Lifelong Learning Programme

This project has been funded with support from the European Commission.
This web site reflects the views only of the author, and the Commission cannot be held responsible for any use which may be made of the information contained therein.

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The “Tsari Mali Grad” fortress

village of Belchin, Samokov municipality

RELIGIONS Catholic, Orthodox, Paganism


The Tsari Mali Grad fortress holds the gold of Justinian. The village Belchin, near Samokov and Borovets, is well known for its mineral springs. In 2013, the village became even more popular with its unique historical complex- a fully restored fortress from the IV-V century and a church from the XVII century. Buried under the dust of time, the hill of St. Spas was hiding for millennia a centuries old secret. For centuries, under the layers of forgetfulness, stood tucked in pieces of an ancient knowledge and dramatic events; evidence of the emergence and demise of empires and small stories of ordinary people who lived in these places. In 2013 the hill was seething with construction, unparalleled even compared to the days of the emperor Justinian, for in his days the fortress was restored for the last time. Back then no one worked during the night. Today our craftsmen worked hard on three shifts so that on the 20th of July 2013, the site could be formally opened.
It turns out that the Roman Empire has left a lasting imprint on these lands. The foundations of a majestic fortress and three temples were found, built one atop another, throughout the ages. According to the leading archeologist, Veselin Hadzhiangelov, the fortification of the hill next to Belchin began in the III century. In 285 AD, during the time of the emperor-reformer Diocletian, the village of Belchin became part of the Roman province of Inner Dacia with its capital- Serdika. A period of dynamic changes in the economic, religious and political aspect follows. A migration process during the IV-VI century known as the “Great Migration” changed the political map of Europe. A period of political instability, of devastating military attacks and one that required the construction of reliable defenses with massive walls to assure the safety and security of the local population.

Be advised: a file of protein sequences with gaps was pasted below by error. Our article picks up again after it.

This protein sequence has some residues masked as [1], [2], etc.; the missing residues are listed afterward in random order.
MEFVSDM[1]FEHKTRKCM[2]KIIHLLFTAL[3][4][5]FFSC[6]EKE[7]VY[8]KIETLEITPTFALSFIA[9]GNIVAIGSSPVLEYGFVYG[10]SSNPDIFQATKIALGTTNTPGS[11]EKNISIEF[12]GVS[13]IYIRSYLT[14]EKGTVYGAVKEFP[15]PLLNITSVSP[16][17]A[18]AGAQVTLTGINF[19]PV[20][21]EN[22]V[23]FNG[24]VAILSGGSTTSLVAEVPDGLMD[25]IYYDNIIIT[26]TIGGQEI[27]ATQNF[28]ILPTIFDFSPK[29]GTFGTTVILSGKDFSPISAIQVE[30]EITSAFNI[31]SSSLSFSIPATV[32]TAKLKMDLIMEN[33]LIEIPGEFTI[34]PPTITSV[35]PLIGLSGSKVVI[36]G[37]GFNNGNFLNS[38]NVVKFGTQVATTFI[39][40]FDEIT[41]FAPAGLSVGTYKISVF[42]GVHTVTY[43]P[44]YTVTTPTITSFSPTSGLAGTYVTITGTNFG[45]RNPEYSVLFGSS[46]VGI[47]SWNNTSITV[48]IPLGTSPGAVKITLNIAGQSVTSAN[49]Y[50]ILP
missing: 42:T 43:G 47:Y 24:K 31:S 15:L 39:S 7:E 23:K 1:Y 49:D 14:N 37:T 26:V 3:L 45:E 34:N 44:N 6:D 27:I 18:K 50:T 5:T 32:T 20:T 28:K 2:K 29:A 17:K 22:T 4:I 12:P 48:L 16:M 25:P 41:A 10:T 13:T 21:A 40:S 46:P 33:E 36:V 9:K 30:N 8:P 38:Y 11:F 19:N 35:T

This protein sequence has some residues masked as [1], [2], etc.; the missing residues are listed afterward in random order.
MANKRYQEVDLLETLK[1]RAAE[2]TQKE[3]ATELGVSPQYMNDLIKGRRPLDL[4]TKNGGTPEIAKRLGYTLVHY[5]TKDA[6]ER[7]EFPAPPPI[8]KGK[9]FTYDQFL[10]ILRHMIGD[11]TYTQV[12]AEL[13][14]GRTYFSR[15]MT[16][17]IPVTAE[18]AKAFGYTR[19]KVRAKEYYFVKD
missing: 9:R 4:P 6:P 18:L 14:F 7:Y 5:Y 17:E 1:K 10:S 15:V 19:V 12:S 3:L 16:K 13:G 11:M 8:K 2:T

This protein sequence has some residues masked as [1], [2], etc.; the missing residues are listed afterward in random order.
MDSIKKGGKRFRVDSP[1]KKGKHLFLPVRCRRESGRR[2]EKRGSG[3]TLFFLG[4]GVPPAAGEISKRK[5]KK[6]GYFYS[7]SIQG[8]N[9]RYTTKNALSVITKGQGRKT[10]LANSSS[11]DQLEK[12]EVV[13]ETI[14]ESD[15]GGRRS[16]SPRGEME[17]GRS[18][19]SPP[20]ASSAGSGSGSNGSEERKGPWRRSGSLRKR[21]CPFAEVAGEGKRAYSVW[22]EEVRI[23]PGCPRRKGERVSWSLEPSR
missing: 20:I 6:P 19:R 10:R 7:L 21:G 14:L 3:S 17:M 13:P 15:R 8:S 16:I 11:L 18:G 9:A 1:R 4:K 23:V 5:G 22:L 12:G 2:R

Within the fortress are found precious golden coins of Justinian, bronze one of Galla Placidia, coins of Trajan, Theodosius, Valens, Valentinian, Gratian and Maximilian. Among the findings are medieval applications, fibulae from the VI century and numerous arrows from the Dark Ages. Archeologists have discovered that around that time the fortress was destroyed. Centuries after the Huns’ and Avars’ hordes destroyed its walls, the fortress gets a chance for a new life. Its towers and parts of its walls can already be seen in their fullest height. The northwestern tower will be home to the museum exhibition and the Northeast will be used as a site for visitors. The eastern, southern and western parts of the wall have been, only partially, restored. In the courtyard of the fortress, which is now shaped into a beautiful park, are exposed ancient war machines and the armor of warriors from the turbulent era when Tsari Mali Grad had to wean the attacks of the barbarians.
The “St. Petka” church holds icons from the XVII century. Before getting up to the fortress, the visitors of Belchin will certainly have something to see in its foothills. It’s the church of “St. Petka”, built in its final look during the XVII century on top of the pillars of an older temple from the XIII-XIV century. Many valuable icons are held in the church, the oldest of which were made in 1653. These are rare pieces of art from the school of Pimen Zografski. The icons “Jesus on a throne with the apostles”, “Virgin Mary with baby Jesus on a throne with the prophets”, “Saint Nichola” (XVII century) and “The three Saints” are particularly noteworthy. The iconostasis is also among the unique monuments found- a monumental woodcarving of the late XVIII and early XIX century. The church is operational and in it is a collection of icons and manuscripts, as well as well as samples of the first church antiquarian books.
The students need to visit this magnificent place in order to broaden their knowledge and interests.

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This project has been funded with support from the European Commission. This web site reflects the views only of the author, and the Commission cannot be held responsible for any use which may be made of the information contained therein.